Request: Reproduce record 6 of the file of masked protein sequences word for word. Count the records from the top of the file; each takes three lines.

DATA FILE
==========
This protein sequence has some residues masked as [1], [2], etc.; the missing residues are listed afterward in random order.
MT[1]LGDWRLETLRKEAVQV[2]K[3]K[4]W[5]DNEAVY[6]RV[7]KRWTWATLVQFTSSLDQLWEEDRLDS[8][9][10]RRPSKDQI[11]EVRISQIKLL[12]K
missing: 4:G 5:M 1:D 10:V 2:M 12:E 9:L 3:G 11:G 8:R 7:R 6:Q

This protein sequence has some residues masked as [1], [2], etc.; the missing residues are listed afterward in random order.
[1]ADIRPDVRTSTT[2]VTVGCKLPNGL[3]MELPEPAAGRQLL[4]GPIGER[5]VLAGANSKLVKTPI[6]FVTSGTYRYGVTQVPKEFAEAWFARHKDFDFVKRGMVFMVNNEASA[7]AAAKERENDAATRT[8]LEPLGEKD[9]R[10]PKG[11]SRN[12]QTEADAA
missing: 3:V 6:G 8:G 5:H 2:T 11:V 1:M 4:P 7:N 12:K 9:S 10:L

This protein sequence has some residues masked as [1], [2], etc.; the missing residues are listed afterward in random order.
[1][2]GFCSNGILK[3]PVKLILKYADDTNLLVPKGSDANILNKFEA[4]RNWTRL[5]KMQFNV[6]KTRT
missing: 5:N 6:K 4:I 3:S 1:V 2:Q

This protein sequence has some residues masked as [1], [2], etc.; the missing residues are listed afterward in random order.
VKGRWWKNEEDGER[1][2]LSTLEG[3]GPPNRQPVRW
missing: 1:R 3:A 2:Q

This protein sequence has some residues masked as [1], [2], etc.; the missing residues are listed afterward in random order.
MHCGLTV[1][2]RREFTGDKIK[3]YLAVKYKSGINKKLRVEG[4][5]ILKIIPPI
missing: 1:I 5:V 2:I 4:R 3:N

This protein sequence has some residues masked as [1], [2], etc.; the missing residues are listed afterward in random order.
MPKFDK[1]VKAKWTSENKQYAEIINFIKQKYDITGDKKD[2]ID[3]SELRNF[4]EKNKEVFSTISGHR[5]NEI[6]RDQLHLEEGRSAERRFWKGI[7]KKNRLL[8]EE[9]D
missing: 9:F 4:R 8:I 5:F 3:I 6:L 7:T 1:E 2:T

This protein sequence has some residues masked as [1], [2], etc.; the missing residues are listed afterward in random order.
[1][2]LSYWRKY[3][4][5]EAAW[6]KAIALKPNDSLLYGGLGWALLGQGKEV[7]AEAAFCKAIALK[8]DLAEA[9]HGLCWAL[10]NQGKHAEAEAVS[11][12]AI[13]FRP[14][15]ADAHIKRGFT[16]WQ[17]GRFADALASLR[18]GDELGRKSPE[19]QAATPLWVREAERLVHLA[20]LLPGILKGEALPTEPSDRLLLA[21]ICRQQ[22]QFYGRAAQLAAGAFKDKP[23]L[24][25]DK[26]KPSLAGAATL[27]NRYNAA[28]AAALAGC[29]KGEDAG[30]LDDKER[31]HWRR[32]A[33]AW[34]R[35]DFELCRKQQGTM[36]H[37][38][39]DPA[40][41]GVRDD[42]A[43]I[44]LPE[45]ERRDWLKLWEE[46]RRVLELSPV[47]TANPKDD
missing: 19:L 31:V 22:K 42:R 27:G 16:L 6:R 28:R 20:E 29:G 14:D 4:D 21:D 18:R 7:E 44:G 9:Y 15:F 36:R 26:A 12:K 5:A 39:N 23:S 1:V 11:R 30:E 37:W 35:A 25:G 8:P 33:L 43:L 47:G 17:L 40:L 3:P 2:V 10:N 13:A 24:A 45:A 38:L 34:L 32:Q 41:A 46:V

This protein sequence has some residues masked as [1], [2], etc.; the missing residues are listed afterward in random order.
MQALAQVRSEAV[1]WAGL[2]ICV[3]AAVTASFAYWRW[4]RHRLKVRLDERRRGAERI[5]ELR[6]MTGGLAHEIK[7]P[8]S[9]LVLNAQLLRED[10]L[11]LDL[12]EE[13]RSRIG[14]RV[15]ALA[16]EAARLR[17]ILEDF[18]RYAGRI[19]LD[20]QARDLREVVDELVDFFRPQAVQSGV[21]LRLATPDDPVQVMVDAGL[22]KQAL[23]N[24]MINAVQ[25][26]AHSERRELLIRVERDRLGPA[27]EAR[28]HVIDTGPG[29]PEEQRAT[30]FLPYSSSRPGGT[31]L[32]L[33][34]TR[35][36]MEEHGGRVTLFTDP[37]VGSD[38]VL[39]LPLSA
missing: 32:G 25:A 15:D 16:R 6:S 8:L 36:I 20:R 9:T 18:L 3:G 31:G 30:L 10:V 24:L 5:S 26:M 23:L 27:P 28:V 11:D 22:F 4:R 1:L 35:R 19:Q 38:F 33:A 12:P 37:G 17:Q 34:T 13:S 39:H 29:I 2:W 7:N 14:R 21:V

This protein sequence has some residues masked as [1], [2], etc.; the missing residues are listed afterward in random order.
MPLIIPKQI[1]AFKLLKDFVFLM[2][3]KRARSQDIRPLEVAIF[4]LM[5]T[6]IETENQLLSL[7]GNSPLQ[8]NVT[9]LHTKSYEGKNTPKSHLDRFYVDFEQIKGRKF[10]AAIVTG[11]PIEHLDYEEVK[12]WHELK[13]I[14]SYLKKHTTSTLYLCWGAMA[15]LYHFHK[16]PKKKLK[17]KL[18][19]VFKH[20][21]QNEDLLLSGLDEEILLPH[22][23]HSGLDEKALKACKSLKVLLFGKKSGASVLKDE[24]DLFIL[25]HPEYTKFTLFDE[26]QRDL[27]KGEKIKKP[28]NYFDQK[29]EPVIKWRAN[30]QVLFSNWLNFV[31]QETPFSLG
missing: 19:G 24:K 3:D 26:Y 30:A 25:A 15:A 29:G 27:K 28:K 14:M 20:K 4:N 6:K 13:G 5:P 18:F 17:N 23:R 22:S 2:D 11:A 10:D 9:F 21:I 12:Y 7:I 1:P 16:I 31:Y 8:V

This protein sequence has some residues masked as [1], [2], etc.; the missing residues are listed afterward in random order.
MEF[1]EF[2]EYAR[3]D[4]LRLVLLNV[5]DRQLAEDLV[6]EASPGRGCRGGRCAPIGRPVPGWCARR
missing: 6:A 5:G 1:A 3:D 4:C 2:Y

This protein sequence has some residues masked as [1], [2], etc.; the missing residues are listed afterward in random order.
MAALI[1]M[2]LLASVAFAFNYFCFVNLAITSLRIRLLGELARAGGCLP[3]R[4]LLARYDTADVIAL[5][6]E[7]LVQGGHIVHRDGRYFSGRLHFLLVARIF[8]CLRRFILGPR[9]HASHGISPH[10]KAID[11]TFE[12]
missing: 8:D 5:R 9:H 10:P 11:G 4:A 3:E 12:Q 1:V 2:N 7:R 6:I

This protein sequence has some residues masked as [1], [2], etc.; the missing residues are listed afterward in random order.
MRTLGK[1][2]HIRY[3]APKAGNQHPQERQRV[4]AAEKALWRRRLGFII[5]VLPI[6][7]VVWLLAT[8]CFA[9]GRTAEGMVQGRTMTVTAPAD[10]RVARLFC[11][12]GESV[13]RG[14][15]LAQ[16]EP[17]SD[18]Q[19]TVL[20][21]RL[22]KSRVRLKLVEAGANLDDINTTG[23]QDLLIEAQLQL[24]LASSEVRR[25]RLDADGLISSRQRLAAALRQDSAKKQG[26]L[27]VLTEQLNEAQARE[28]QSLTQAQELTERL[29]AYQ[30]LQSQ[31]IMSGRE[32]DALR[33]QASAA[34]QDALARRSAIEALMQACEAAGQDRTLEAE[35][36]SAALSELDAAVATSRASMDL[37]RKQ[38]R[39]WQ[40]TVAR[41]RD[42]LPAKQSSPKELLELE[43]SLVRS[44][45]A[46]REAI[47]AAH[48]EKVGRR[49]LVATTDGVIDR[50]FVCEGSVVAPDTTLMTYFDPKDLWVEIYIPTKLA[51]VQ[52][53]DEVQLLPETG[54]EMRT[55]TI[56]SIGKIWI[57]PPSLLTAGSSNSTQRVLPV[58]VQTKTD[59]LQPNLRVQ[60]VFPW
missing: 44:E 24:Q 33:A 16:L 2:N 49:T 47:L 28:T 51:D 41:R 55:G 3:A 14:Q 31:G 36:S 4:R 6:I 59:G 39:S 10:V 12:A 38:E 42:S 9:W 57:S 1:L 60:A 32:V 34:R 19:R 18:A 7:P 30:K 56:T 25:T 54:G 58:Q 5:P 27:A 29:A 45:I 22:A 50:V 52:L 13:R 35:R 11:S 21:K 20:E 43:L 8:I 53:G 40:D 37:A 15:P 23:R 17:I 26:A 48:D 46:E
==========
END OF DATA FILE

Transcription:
This protein sequence has some residues masked as [1], [2], etc.; the missing residues are listed afterward in random order.
MPKFDK[1]VKAKWTSENKQYAEIINFIKQKYDITGDKKD[2]ID[3]SELRNF[4]EKNKEVFSTISGHR[5]NEI[6]RDQLHLEEGRSAERRFWKGI[7]KKNRLL[8]EE[9]D
missing: 9:F 4:R 8:I 5:F 3:I 6:L 7:T 1:E 2:T